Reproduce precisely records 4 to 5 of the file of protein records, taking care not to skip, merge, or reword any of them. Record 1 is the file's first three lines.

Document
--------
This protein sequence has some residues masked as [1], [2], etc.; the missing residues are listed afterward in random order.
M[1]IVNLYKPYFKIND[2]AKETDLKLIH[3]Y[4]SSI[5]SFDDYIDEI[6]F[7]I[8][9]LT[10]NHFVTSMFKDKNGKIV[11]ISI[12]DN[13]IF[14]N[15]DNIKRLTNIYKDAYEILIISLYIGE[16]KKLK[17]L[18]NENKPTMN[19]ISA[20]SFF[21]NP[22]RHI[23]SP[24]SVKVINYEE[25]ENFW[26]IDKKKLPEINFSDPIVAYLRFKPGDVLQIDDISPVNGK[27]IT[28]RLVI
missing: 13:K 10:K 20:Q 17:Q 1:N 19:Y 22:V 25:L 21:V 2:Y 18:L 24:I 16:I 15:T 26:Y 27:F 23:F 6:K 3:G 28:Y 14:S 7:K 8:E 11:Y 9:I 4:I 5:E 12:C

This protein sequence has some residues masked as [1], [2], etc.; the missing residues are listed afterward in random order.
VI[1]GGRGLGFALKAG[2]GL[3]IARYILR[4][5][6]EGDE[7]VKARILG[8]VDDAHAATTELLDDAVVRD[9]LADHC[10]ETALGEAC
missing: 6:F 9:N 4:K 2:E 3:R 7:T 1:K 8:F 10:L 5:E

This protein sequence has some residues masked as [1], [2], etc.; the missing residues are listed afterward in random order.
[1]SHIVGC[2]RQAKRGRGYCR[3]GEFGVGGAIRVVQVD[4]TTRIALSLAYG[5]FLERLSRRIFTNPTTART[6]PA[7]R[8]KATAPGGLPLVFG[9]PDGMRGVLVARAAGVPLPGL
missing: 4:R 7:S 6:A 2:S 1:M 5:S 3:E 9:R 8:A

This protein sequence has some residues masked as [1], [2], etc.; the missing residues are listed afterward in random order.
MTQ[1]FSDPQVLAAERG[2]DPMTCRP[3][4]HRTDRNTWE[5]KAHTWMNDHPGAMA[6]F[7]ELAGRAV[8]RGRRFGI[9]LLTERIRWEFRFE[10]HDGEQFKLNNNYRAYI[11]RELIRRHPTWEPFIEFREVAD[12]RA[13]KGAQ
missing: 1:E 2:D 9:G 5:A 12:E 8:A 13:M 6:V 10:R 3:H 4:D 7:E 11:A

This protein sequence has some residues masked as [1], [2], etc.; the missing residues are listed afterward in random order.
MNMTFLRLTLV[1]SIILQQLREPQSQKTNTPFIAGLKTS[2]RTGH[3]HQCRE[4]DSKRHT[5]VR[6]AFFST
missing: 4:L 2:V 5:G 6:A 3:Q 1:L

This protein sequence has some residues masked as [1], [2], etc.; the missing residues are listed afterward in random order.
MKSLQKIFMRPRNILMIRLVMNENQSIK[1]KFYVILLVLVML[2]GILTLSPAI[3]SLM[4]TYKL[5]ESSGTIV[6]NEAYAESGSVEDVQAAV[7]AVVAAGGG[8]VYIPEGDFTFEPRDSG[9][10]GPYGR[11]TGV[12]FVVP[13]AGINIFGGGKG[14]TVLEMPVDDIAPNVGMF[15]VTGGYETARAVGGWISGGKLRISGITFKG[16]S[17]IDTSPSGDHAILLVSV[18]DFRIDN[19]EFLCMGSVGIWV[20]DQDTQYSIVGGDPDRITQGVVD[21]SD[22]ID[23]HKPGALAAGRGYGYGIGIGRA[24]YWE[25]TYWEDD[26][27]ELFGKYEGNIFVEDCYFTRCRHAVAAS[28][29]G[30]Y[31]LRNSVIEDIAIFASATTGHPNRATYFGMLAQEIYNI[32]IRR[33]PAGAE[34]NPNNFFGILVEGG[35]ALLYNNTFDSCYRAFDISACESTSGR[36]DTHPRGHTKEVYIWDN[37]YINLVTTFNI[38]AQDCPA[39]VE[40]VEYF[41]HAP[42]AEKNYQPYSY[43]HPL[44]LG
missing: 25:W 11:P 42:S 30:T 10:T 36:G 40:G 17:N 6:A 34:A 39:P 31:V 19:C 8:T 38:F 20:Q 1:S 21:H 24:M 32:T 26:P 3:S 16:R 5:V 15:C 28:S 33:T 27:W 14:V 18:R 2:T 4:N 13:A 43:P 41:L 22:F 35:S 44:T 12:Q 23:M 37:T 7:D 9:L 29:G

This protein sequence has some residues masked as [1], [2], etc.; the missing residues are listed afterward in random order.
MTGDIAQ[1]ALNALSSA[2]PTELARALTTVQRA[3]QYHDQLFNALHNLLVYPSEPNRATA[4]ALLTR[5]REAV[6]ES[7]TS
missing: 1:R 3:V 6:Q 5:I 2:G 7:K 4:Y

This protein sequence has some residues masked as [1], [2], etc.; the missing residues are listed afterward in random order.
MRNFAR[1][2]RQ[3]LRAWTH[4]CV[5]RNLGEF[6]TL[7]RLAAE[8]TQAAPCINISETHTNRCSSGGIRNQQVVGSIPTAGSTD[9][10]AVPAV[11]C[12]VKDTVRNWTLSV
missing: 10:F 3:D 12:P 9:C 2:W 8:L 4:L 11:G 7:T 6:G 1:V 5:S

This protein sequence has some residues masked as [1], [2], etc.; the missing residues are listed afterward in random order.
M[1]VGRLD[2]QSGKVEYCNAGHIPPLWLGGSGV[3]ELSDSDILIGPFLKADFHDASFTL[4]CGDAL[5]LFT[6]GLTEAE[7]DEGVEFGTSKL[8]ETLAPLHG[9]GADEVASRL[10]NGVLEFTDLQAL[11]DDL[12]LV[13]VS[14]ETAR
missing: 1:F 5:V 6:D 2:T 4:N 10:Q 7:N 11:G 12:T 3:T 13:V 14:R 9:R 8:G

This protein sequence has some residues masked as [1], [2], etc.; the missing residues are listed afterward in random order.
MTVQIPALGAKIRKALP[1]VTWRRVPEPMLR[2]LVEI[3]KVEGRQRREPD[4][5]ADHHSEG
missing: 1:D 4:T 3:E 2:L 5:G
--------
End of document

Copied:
This protein sequence has some residues masked as [1], [2], etc.; the missing residues are listed afterward in random order.
MTQ[1]FSDPQVLAAERG[2]DPMTCRP[3][4]HRTDRNTWE[5]KAHTWMNDHPGAMA[6]F[7]ELAGRAV[8]RGRRFGI[9]LLTERIRWEFRFE[10]HDGEQFKLNNNYRAYI[11]RELIRRHPTWEPFIEFREVAD[12]RA[13]KGAQ
missing: 1:E 2:D 9:G 5:A 12:E 8:A 13:M 6:V 10:R 3:H 4:D 7:E 11:A

This protein sequence has some residues masked as [1], [2], etc.; the missing residues are listed afterward in random order.
MNMTFLRLTLV[1]SIILQQLREPQSQKTNTPFIAGLKTS[2]RTGH[3]HQCRE[4]DSKRHT[5]VR[6]AFFST
missing: 4:L 2:V 5:G 6:A 3:Q 1:L